I have so many questions for your friend now!! Does the grandma just decide to “treat” them to the movies/etc. by herself and expect Mom to pick up the tab later? Does she take pleasure in “spoiling” them but can’t actually afford it? I mean, I can’t imagine asking my mom (in that situation) to help unless it were absolutely the last possible option. Is that her goal, to get the daughter to stop asking?

        Sounds like an actual babysitter would be cheaper and warmer! They could at least use food that’s already in the house.

    • swak says:

      It certainly takes a village. I retired 11 years ago to be able to help my children out by watching the grandkiddos so they didn’t have to pay day care expenses. It has been the best. I divorced a year after I retired (was not expecting it) and not sure where I would be without keeping busy with my watching them. I am down to one child full day and anywhere between 2 and 9 after school. I want my grandchildren (as my children already know this) that they have someone to call or a safe place to go if something should happen.

  4. Sally says:

    That is really nice of her parents !! I’m sure it helps keep their marriage strong.

    I don’t have kids yet but I’m hesitant to have my parents watch them only because I know it would be my mom doing everything and I would hate to put that on her. Even now when my little cousin comes over for an hour or two every so often my mom is the one who feeds her , puts her down to nap , Bathes her Etc. my father is waaay too old school to participate in simple child rearing. Ugh. Any one else’s parents have that dynamic ?

    • Scarlet Vixen says:

      @Sally, I left a comment below, but then saw your question. My parents were EXACTLY like that (my in-laws to a lesser extent). My parents were older and came from a generation where childrearing is ‘women’s work’, so my dad pretty much never lifted a finger to raise not only his grandkids but his own kids. He barely knew how to make a sandwich. My father-in-law is better with older kids–he’s willing to play board games or drive them around, but I can’t really imagine him changing a diaper. 🙂 So, in Alyssa Milano’s case, I can imagine her mom is probably doing most of the work because her kids are still so young.

      • Sally says:

        @scarlet yup! I’ve never seen my dad in the kitchen either.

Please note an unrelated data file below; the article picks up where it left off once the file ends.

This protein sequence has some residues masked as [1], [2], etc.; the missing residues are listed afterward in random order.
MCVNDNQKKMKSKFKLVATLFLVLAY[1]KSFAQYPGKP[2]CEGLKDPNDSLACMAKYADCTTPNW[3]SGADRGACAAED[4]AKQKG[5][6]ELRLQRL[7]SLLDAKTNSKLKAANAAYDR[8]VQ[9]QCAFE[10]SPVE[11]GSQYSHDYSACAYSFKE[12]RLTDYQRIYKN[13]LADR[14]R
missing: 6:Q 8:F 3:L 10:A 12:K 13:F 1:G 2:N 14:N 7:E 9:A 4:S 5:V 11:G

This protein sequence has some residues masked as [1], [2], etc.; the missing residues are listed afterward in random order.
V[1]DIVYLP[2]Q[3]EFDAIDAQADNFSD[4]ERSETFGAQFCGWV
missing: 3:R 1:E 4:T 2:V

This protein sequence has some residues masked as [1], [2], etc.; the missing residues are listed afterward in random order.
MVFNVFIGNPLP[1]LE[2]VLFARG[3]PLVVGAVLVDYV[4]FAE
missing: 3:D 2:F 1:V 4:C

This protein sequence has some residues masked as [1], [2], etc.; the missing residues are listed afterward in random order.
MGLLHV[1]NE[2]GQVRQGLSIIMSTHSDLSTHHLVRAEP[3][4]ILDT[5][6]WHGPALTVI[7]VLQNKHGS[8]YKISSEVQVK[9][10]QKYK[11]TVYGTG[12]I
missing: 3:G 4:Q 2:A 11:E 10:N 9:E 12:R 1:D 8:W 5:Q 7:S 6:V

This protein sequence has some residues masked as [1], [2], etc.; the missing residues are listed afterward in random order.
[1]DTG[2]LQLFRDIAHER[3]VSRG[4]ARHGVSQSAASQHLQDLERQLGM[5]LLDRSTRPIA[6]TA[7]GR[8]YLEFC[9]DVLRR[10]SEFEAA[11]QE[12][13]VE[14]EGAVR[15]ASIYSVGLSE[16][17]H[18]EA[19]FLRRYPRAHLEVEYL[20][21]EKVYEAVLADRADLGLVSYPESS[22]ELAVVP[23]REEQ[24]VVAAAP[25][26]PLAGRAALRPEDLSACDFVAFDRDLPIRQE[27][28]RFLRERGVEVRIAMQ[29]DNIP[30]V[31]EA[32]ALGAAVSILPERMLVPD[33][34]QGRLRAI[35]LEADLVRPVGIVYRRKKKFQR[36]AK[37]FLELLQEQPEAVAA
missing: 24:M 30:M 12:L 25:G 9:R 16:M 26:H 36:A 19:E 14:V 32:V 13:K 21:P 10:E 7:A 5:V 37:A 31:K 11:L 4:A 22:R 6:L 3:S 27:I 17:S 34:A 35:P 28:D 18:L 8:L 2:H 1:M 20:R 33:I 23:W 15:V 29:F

• Annetommy says:

        My late father would have been nearly 100 if he had lived, and he changed nappies (diapers) and made up bottles and fed us. And he cooked. And he was from a rural area of Ireland, not a “progressive ” background. Thanks Dad.

      • g.lamerek says:

        Funny thing is our parents did it all alone with some help from grandparents cause they had work. My dearest friends, go out every weekend while grandma watches all three grankids.While my other friend is complete opposite, where she thinks if you have kids, you don’t let someone watch your kid so you can go out,I’ve told her many a times,its good to have some time but she’s adamant that they’re horrible moms to do that.

    • Locke Lamora says:

      My grandparents are from an older generation too, but both grandmas were the ones “wearing the pants”. And my grandma is the kind of person who wants to do everythin herself ( even now I have to argue with her for half an hoir so she would let me vacum her house). My grandpa was the calmest, moat mellow person ever, so he basically did what she told him to do. But there was neer anything he didn’t want to do because it was woman’s work.

    • Terri says:

      My dad would never change a diaper, but once kids can talk, he is a better grandpa than he was a dad. Retirement, and the kids having a genuine interest in anything he does all makes for a well loved grandpa time. I wish they lived closer.

    • swak says:

      My ex has virtually taken himself out of his children’s and grandchildren’s lives. Not sure how it would be if we were still married. He was pretty helpful as the girls were growing up and did many of the jobs including changing diapers, feeding them and getting them ready for school.

  5. Scarlet Vixen says:

    My mother was a stay-at-home mum for her own 6 children, and then basically ran an in-home daycare for most of her grandchildren. My nephew and I are only 3yrs apart, so there was literally no break. Mum took take of kids for literally 50yrs straight and she loved it.

    My mom-in-law is very involved in charity work and travels often to visit her 94yr old mother, so she is willing to watch her grandkids often, but not daily because she has other commitments and also feels that if it’s everyday it kinda takes the fun out of being a grandparent to her.

    I think both approaches are great, but feel I will fall more into the ‘occasional’ camp when I’m a grandparent. My husband and I have put off so many trips, etc so we’re home for our kids that we’ve promised ourselves that that will be OUR time. I already give up EVERY weekend to shuttle my kids around to their activities that I don’t think I would want to continue sacrificing all my weekends for my kids/grandkids forevermore.